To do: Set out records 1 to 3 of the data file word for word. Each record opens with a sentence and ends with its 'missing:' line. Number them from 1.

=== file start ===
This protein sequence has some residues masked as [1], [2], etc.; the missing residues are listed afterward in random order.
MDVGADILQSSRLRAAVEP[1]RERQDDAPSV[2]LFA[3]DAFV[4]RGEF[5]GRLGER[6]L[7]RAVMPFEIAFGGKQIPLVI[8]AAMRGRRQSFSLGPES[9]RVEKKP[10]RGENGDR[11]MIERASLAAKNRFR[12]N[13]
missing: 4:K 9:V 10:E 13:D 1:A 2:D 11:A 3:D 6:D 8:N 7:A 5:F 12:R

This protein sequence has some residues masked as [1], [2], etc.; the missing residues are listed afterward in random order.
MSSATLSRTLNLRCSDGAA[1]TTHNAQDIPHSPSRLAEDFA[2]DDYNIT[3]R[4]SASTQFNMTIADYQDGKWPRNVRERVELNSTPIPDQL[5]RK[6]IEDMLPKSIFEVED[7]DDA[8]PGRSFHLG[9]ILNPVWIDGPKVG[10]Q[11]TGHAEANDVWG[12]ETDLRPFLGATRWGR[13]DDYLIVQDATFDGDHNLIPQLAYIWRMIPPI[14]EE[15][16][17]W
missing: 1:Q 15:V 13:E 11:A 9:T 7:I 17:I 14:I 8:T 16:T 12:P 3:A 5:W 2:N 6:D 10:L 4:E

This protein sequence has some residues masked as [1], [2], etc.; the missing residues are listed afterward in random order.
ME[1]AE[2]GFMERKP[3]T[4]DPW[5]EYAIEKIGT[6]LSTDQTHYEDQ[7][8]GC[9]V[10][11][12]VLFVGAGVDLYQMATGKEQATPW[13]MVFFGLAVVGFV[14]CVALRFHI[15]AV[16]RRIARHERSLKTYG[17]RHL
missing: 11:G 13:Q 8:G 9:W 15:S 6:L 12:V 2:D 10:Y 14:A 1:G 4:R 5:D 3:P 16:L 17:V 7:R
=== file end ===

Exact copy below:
This protein sequence has some residues masked as [1], [2], etc.; the missing residues are listed afterward in random order.
MDVGADILQSSRLRAAVEP[1]RERQDDAPSV[2]LFA[3]DAFV[4]RGEF[5]GRLGER[6]L[7]RAVMPFEIAFGGKQIPLVI[8]AAMRGRRQSFSLGPES[9]RVEKKP[10]RGENGDR[11]MIERASLAAKNRFR[12]N[13]
missing: 4:K 9:V 10:E 13:D 1:A 2:D 11:A 3:D 6:D 8:N 7:A 5:F 12:R

This protein sequence has some residues masked as [1], [2], etc.; the missing residues are listed afterward in random order.
MSSATLSRTLNLRCSDGAA[1]TTHNAQDIPHSPSRLAEDFA[2]DDYNIT[3]R[4]SASTQFNMTIADYQDGKWPRNVRERVELNSTPIPDQL[5]RK[6]IEDMLPKSIFEVED[7]DDA[8]PGRSFHLG[9]ILNPVWIDGPKVG[10]Q[11]TGHAEANDVWG[12]ETDLRPFLGATRWGR[13]DDYLIVQDATFDGDHNLIPQLAYIWRMIPPI[14]EE[15][16][17]W
missing: 1:Q 15:V 13:E 11:A 9:T 7:I 17:I 14:I 8:T 16:T 12:P 3:A 5:W 2:N 6:D 10:L 4:E

This protein sequence has some residues masked as [1], [2], etc.; the missing residues are listed afterward in random order.
ME[1]AE[2]GFMERKP[3]T[4]DPW[5]EYAIEKIGT[6]LSTDQTHYEDQ[7][8]GC[9]V[10][11][12]VLFVGAGVDLYQMATGKEQATPW[13]MVFFGLAVVGFV[14]CVALRFHI[15]AV[16]RRIARHERSLKTYG[17]RHL
missing: 11:G 13:Q 8:G 9:W 15:S 6:L 12:V 2:D 10:Y 14:A 1:G 4:R 5:D 3:P 16:L 17:V 7:R